- Developer: Artisan Studios
- Publisher: Dear Villagers, Maple Whispering
- Release Date: 30/09/2021
- Price: £35.99 / $39.99
- Review code provided by Dear Villagers
Introduction to the Astria Ascending Review
The world lives within harmony. All different races living together within Harmony. Or, at least that is what Astria Ascending wants you to believe. Astria Ascending is a traditional JRPG with a tale of intrigue for sure, but how does this game stack up in a genre of world ending threats? Let’s dive into this review of Astria Ascending.
Harmony and Dissonance
Sadly, Astria Ascending’s story is rather lackluster. Falling the same themes of most JRPGs where the world is ending and only the main party can do anything about it, though we do have a forced harmony upon the world here.
Citizens of the world are forced to eat Harmelons. These fruits are supposed to basically force those of different races to live together in peace. Well, apparently some people haven’t been eating their Harmelon and can see the world for what it is, stagnant and decayed in its purpose.
The Demi-Gods, agents of the Goddess Yuno herself, stand up to these foes trying to bring about Dissonance and the premise of this struggle is really fascinating in concept. The writing is an embodiment of the city Harmonia itself, stagnant, certainly not what will attract one to this game, but thankfully there is way more here to attract its fans.
I feel like someone needs to talk about mechanic pacing within games. Tutorial overflow is certainly an issue in modern gaming and Astria Ascending is certainly a big offender in the space. Yes, they made a game system where weaknesses and strengths matter.
The combat of Astria Ascending is a turn-based combat system with a twist from JRPGs and using a Focus based system where you benefit with extra damage for abusing enemy weaknesses. The more I played with this system the more I fell in love with it and Astria Ascending as a result. Well, until the game reminded me there was a poorly structured plot to be had.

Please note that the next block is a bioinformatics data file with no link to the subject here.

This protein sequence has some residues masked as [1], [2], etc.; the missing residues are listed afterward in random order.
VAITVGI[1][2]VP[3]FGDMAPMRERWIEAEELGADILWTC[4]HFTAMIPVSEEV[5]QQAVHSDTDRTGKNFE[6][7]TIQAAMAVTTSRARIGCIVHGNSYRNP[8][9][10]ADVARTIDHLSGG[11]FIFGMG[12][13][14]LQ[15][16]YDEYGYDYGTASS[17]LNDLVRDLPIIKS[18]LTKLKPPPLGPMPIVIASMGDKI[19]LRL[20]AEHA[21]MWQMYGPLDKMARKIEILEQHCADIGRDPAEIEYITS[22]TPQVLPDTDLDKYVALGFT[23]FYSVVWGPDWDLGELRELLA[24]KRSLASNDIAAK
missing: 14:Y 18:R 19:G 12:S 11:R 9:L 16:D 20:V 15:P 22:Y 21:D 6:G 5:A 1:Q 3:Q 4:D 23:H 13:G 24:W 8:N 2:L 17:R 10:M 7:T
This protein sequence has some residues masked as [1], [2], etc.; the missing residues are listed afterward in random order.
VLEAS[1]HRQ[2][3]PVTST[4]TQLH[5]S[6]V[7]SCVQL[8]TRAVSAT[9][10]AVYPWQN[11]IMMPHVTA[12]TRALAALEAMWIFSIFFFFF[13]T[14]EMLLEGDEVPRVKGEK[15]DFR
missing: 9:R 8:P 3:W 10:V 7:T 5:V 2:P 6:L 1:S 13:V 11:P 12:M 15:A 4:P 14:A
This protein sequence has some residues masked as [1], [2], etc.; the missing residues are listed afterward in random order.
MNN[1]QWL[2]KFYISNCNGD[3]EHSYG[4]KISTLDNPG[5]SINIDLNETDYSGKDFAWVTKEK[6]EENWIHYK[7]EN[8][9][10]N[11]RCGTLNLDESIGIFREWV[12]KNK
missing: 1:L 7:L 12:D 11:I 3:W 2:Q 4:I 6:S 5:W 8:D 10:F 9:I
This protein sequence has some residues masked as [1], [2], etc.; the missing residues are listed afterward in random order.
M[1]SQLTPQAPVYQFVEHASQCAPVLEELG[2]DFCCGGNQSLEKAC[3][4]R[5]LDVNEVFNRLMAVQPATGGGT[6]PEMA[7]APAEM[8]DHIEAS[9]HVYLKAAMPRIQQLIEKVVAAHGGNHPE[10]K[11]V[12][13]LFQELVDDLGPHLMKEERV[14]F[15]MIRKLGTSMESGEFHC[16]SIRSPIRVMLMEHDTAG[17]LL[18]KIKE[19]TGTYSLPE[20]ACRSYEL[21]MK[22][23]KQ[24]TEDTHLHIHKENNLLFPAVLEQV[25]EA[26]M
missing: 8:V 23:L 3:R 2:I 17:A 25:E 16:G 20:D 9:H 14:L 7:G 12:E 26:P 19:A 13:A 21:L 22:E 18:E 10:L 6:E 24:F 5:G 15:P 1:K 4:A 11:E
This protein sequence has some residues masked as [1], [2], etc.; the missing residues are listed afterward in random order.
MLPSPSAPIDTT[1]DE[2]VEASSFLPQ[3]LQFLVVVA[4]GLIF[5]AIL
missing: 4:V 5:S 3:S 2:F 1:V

Pick a Job
JRPG tropes are abound here and that includes a Job system. Each character starts with a base job, and skill/stat tree to go with it. As the story progresses, you are able to find additional job crystals that allow you to unlock additional job trees. This certainly allowed for a lot of customization for your team, but at the same time it is not a beginner friendly system. It really causes some gameplay padding as you struggle to get points to unlock the next stat boost, support ability, or active skill for battle.
J-Ster, The Annoying Past time
Every JRPG these days needs some major side activity and Astria Ascending couldn’t leave that trope behind. So, let’s talk about J-Ster: a token based game where you simply compete to see who has more tokens flipped by the end of the game. This is decided with many factors in mind, such as token strength and strengths and weaknesses for each token.
I honestly didn’t care for this activity in the slightest. If I could avoid it that would be one thing, but for some reason you get forced to play this several times during the story of the game. I just didn’t care for being forced to play this game.
Though there is an interesting ability the thief character has that lines up with this activity. The thief starts with an ability called “Token Transfer” that has a chance to turn creatures into tokens for J-Ster. I guess that should have been my hint that they really want you to play that game more than once.
I Get It, You’re Racist
This is a specific issue I have with the character writing. Each other character in the party seemed to have different defining character traits, be it a genius type character or the leader arch-type. Then for some reason we have the boot-kissing racist soldier type, and while that wouldn’t bother me all that much, it is the fact that this character basically speaks up in way more scenes than he should, and all of it being racist. It is just another fine example of the issues I have with the writing in this game.
Astria Ascending is not going to be for everyone out there. Even as a die-hard JRPG fan, the story made this game a tad bit harder to enjoy. Though, thankfully, the combat is fun and engaging enough to carry the entire game forward. Certainly worth a play, but perhaps try not to focus on the story too much.
- Fun, innovative turn based combat
- Starts you with a full JRPG party
- Stereotypical one-dimensional characters
- Uninteresting story
- J-Ster games